Two Problems with Learn-to-Code Sites
Wednesday December 31, 2014
Lots of people want to learn to code, and this is good. But lots of the web sites that want to teach people to code are bad.
The popular learn-to-code sites generally teach a popular language, which is not necessarily a bad thing.
But there are two fundamental problems with the approach of many popular sites:
- They teach all inside a browser. This removes setup difficulty by providing a custom toy environment but leaves the student with no independent working setup of their own.
- They take a one pass adventure game guided tour approach. This enforces a progression and generally makes it difficult or impossible to scan through and refer back to the material.
There is definitely value in making it easy for people to try something they otherwise wouldn't try. After trying, a different approach may be better for facilitating learning.
To learn to code effectively, use:
- tools that are actually used for coding
- materials that are reusable as references
This means that you should:
- use an editor and language implementation installed on your own machine
- have, read, and work from one or more good documents, guides, or books
Books are a really good idea. This should be obvious, but it seems, especially when it comes to technology, that people want to imagine you can "learn by doing" everything, starting from nothing and then just checking Stack Overflow occasionally. No. Read a book. It's a mistake in an in-person class to think that you can get by without reading a book. You should read a book. It's also a mistake to think you can get by with just online activities. Get a book.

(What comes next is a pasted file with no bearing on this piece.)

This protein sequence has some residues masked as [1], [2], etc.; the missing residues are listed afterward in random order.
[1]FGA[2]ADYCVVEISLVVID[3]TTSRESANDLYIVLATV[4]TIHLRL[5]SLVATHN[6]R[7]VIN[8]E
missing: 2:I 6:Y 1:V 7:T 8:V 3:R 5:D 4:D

The "toy environment" and "guided tour" design problems of most online learn-to-code systems are fundamental problems. It additionally seems to be, too frequently, that the materials presented in these systems are less well organized and produced than one would expect from a book. Further, the interactive exercises that are ostensibly a major advantage of online systems can totally break the experience if they have the tiniest blocking error in design or implementation. And finally projects, which are an excellent way to learn, too often feel inane and constricting rather than interesting and eye-opening when forced into the frameworks of automated systems.